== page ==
The problem with some of these labels is licensing. Giorgio Armani has nothing to do with Armani Exchange, beyond his name, to which he licensed the rights for that one line. Likewise, Calvin Klein licensed his name for a whole slew of mass-market products, notably his jeans. (This is not unlike what Christian Dior, Pierre Cardin and Yves St. Laurent did back in the '60s and '70s, resulting in boatloads of sweatshop-made crap with a fancy French name on the label. Whatever we may think of Galliano, Slimane, Ford, et al., they've certainly come a long way in restoring the good name to these labels' prêt-à-porter lines.) Bridge lines overseen by the actual designers and/or their hand-picked associates are another matter. Giorgio Armani really is responsible for Emporio Armani, Mani, and Armani Collezioni to at least some degree. Considering the premium charged for these labels, the quality of construction should definitely be better, but the cuts reflect Armani's eye, which is still worth something. (I've never been displeased with the workmanship on Armani Black Label, courtesy of Vestimenta, though others may disagree, considering the stratospheric prices.)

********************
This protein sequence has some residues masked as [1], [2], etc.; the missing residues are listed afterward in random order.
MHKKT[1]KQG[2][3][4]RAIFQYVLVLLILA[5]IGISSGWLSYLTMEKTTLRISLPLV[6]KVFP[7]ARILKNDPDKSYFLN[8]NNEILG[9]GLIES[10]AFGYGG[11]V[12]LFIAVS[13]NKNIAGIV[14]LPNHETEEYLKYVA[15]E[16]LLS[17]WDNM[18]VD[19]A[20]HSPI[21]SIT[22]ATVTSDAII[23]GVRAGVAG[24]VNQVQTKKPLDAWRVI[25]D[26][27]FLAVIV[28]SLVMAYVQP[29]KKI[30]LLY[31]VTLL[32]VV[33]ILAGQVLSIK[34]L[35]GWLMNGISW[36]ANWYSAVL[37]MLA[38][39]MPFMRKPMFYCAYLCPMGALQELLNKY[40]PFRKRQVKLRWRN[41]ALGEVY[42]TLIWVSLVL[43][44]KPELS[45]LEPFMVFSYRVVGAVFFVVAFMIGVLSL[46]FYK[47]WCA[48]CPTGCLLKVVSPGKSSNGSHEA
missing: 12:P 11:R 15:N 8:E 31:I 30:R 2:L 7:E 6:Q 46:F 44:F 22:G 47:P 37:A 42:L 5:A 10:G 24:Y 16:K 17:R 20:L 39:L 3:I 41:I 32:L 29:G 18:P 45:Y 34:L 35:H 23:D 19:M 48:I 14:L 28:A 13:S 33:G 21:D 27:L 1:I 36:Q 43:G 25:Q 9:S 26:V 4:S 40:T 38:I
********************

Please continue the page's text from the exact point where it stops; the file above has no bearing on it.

post #9 of 16
I understand that the main purpose of a business is make money, but I don't consider that to be the driving force behind designer lables. Don't designers such as Armani, CK, RL should have other motives, mainly along the lines of personal pride. I find it comparatable to Picasso licensing his name to a first grader who will produce paitings of stick figures under his name. People will thus spend $5 on a "picasso," though those in the know will think differently. I give much credit and respect to the designers who keep their names sacred; such as Yamamoto (although his whole sneaker ordeal is rediculous), Prada, Slimane, ect...
post #10 of 16
Quote:
I find it comparatable to Picasso licensing his name to a first grader who will produce paitings of stick figures under his name.  
But that does happen in the art world. Dali was famous for signing piles of blank white sheets, while some printers added afterwards photographic, mechanical reproductions. What about perfumes? Every designer has a few scents with his/her name floating around. They do not produce nor design those fragrances. (Designers know about fragrances as much as you or I: they like or dislike something) The designer just holds a licence with a perfum house. (More or less all the scents are produced by maybe six houses in the world.)
post #11 of 16